Pepper V Hart
Hansard is the official daily report of parliamentary debates and the record of what was said during the introduction of legislation. As one of the external aids, referencing to Hansard can help the courts to discover how Parliament intended the law to apply and put that into practice. Initially such documents could not be consulted for the purpose of statutory interpretation.
In 1992 the House of Lords delivered a blockbuster in the case of Pepper v Hart , which overturned the rule against consulting Hansard.
However, more and more people argue that its drawbacks outweigh its advantages. The case of Pepper v Hart was between teachers at a fee-paying school and the Inland Revenue, and concerned the tax which employees should have to pay on perks. The school allowed its teachers to send their sons there for one-fifth of the usual fee. Since the amount paid by teachers covered only the extra cost rather than the school’s fixed costs, the perk cost the school little or nothing, and so they maintained that they should not have to pay tax on its.
Nonetheless the Inland Revenue disagreed and argued that according to tax law the perk should be taxed on the basis of the amount its saved the teachers on the real cost of sending their children to the school. The reason why the issue of consulting parliamentary debates arose was that, during the passing of the Finance Act 1976, the then Secretary to the Treasury, Robert Sheldon, had specifically mentioned the kind of situation that arose in Pepper v Hart. He had stated that where the cost to an employer of a perk was minimal, employees should not have to pay tax on the full cost of it.
By a six to one majority the House of Lords decided to allow reference to be made to Hansard. The permission was made in limited circumstances. First, legislation is ambiguous, or leads to an absurdity; Second, the material relied upon consists of statements by a minister or other promoter of the Bill. Third, the statements relied upon are clear. The main advantage of referencing Hansard is it can help to prevent the absurdity and injustice caused by the literal rule. When interpreting a tatute the courts can consult Hansard to see what a Minister had said about a piece of legislation in order to decide what Parliament had intended. This permission causes the effect that the literal meaning of the statute is not followed, which may help the courts to present more proper statutory interpretation. However, many people hold opposite opinion on the use of this source. A practical objection by the dissenting justice lord Mackay was the expense both in terms of time and money will add to litigation.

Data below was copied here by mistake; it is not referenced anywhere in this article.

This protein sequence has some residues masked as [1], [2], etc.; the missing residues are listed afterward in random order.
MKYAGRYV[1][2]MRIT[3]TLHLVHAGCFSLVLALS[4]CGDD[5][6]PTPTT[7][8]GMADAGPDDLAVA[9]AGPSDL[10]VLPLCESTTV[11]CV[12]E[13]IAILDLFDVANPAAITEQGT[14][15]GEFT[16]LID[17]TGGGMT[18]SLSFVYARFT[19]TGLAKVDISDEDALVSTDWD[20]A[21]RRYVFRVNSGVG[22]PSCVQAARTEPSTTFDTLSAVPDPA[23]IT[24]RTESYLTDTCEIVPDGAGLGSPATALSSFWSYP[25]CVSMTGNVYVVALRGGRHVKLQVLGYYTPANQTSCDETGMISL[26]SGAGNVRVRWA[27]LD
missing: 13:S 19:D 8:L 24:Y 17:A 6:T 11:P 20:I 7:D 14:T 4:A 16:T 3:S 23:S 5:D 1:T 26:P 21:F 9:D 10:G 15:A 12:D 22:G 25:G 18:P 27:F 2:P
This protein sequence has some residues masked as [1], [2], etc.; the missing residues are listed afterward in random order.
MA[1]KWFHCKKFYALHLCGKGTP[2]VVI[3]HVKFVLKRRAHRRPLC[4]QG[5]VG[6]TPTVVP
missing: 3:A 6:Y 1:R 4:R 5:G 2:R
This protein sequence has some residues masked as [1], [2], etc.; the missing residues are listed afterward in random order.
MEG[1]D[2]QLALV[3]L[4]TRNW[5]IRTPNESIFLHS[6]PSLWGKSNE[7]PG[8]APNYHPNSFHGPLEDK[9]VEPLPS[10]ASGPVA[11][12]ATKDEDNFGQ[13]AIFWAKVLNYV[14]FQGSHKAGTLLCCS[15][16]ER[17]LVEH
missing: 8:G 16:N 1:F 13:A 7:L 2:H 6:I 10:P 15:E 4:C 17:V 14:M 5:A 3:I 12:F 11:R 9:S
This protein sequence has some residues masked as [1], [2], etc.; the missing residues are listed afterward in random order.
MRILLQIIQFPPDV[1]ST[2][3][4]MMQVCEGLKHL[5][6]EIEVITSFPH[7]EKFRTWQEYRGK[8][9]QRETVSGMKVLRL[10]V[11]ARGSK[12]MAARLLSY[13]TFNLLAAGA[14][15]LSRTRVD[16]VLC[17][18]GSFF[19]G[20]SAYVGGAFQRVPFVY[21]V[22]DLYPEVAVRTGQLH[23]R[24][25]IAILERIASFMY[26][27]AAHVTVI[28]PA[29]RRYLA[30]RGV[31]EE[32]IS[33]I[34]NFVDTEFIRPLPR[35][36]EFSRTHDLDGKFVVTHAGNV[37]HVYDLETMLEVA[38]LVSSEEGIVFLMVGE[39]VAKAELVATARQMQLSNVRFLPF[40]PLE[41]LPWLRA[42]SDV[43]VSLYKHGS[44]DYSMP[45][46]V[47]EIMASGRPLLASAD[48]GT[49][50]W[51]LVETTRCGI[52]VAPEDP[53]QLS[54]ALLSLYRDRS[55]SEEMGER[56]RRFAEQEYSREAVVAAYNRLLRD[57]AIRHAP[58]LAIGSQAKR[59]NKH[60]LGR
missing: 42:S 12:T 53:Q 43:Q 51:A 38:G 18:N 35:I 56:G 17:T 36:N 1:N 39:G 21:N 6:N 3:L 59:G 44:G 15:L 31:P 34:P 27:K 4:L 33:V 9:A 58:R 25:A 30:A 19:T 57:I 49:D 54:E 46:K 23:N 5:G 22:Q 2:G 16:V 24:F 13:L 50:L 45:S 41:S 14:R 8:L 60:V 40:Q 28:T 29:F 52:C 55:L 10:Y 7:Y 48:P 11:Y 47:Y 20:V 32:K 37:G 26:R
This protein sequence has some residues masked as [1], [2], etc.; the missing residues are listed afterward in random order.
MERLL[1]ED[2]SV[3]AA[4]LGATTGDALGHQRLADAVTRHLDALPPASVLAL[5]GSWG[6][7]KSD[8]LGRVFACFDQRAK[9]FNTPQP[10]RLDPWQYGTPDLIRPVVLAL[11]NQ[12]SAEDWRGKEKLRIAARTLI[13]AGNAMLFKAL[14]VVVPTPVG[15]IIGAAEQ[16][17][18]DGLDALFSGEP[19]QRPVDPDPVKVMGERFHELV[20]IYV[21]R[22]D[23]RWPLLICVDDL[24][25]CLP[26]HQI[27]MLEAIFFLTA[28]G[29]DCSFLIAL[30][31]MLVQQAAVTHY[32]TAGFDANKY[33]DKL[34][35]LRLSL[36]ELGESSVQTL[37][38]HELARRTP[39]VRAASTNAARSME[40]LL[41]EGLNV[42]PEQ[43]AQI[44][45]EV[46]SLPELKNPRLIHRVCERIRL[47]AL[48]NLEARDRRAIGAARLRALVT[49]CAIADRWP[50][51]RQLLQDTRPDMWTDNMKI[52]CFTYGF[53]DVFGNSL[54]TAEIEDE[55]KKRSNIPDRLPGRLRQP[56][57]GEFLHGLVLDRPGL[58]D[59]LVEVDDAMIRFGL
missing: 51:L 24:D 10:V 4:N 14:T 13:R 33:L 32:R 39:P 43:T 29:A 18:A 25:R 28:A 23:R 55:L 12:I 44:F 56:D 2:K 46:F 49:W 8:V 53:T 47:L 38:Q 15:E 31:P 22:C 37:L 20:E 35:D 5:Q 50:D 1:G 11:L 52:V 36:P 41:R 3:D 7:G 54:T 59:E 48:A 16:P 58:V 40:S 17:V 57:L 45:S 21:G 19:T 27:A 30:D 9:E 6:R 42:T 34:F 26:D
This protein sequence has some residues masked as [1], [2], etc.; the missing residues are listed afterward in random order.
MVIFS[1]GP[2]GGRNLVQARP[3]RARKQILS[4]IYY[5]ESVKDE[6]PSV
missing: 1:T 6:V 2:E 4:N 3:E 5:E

If debates were to be used, there was a danger that the lawyers arguing a case would devote too much time and attention to ministerial statement. Lord Steyn (2001) criticized that the counsel were expected to read all the debates in Hansard, which would add greatly to the time and expense involved in preparing cases. He suggests that much of the work of the courts is now concerned with the interpretation of documents such as statutes rather than the examination of precedents. The evidence in Hansard may be lack of clarity.
The House of Lords directed that the evidence provided by the parliamentary debates might not be reliable and contain ‘conducive to a clear and unbiased explanation of the meaning of statutory language. ’ Moreover, it is difficult to discover the nature of parliamentary from the Hansard. Pepper v Hart seems to confuse the statement made by a minister or promoter of the bill with the intention of the legislature. Lord Steyn points to the nature of the parliamentary process: there are not ideal conditions for the making of authoritative statements about the meaning of a clause in a Bill.
In truth a Minister speaks for the Government and not for Parliament. The statements of a Minister are no more than indications of what the Government would like the law to be. ’ Nowadays there is a trend that reference to Hansard can be found in every other case involving interpretation and construction of enactments often without any serious application of mind concerning their relevance or conformity with the aid down in Pepper v Hart. The advancement in technology is definitely a major factor contributing to this trend as it makes referencing much easier.
However, electronic access relates only to recent years; for any other research one has to overcome the appalling indexing for Hansard. Due to its drawback, there is a trend that the courts are reluctant to allow references to Hansard without a fair bit of persuasion. Many restrictions are placed to prevent the overuse of Hansard. In 2003, the House of Lords restated the scope of Pepper v Hart that the court is called upon to evaluate the proportionality of the legislation, not the minister’s exploration of the policy options or his explanations to Parliament.
The latter would contravene article 9 of the Bill of Rights. Overall, though allowing references to Hansard has an additional aid to interpretation is welcome, references to Hansard can give rise to further ambiguity i. e. legislation being found to be incorrect. Also, it is very costly in time and money. Since it is arguable that its drawbacks outweigh its advantages, more strict guidelines should be adopted to prevent its overuse in order to maintain the efficiency of the legal system.